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First let me state the definition:

A normal extension is an extension field $K \subset L$ s.t $L$ is algebraic and for each $\alpha \in L$ the polynomial $\text {Irr}(\alpha,K)$ splits over $L$.

I know that a splitting field $K(\alpha_1, \dots, \alpha_n)$ of $f \in K[X]$ is neccesarily of finite degree considered as a vector space over $K$.

However, text has made me believe that a normal extension $K \subset L$ must be a finite degree as well. I've not been able to prove this.

I see that a normal extension is some sense a splitting field over many polynomials.

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An extension is Galois iff it is normal and separable. So just take a Galois extension which is not finite, such as $\overline{\mathbb Q}/\mathbb Q$ and you get a normal extension of infinite degree!

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  • $\begingroup$ Thank you Ferra. First what does $\bar {\mathbb Q}$ denote ? Second, I'm working my way to Galois theory, is there any simpler way of showing this ? $\endgroup$ – Andreas Lykke Iversen Oct 3 '14 at 9:12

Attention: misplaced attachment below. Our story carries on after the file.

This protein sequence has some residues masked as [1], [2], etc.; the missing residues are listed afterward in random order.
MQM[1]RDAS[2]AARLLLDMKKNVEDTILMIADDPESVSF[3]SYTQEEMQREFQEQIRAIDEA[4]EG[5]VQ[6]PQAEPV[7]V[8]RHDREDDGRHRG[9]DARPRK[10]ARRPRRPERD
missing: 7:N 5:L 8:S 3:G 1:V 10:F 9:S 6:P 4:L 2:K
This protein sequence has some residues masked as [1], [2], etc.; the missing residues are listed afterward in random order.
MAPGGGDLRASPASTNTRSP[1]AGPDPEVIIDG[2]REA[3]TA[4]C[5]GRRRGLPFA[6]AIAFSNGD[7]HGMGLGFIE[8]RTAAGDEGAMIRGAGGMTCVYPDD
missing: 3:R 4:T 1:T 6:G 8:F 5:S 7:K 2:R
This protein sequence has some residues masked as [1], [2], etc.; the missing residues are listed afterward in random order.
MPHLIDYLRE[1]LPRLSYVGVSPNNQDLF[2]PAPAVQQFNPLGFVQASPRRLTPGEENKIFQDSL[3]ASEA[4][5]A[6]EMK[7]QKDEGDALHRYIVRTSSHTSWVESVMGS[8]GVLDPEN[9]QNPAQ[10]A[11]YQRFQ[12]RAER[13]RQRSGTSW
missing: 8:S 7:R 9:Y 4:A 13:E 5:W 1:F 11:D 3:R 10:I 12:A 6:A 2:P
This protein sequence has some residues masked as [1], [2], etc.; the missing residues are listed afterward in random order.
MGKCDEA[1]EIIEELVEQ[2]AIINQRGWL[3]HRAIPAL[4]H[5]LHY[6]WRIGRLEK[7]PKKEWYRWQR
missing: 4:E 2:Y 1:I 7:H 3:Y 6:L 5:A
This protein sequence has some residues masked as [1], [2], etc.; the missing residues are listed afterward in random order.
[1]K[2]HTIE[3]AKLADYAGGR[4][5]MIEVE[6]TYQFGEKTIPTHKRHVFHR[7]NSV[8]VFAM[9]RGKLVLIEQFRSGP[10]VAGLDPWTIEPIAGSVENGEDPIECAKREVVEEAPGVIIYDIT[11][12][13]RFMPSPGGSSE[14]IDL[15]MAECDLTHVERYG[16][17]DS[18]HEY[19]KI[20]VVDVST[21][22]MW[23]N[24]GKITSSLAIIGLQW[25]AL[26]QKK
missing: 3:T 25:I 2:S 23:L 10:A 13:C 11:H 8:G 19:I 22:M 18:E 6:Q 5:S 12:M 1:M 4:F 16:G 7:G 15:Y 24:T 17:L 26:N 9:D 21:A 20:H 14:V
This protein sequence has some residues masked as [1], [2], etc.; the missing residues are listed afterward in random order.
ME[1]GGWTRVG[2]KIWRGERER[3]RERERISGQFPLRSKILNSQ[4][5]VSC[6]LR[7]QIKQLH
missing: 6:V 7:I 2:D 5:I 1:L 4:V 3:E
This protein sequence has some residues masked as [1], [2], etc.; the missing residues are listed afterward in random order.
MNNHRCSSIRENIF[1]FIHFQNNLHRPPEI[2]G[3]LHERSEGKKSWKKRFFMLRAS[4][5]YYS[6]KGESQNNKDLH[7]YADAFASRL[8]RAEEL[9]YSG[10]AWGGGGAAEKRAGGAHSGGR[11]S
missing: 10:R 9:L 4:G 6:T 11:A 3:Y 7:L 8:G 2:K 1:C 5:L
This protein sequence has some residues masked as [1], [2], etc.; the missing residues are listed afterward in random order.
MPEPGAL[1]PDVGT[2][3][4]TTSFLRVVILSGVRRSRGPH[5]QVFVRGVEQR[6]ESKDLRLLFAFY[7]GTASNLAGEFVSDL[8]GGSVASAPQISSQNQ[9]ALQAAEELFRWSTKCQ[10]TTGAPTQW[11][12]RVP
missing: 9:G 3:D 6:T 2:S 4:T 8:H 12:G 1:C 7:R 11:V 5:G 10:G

• $\begingroup$ $\overline{\mathbb Q}$ denotes the algebraic closure of $\mathbb Q$. In general, pick any field $K$. Then its algebraic closure $\overline{K}$ is normal over $K$ by definition, since it's algebraic and every polynomial of $K[x]$ splits in $\overline{K}$. If you want an easier example, pick $K=\mathbb Q(\sqrt{p}\colon p\mbox{ is prime})$. This extension is obviously algebraic and has infinite degree over $\mathbb Q$ since for example the set $\{\sqrt{p}\colon p\mbox{ is prime}\}$ is linearly independent. It might be a good exercise for you to check that the remaining property holds! $\endgroup$ – Ferra Oct 3 '14 at 9:38

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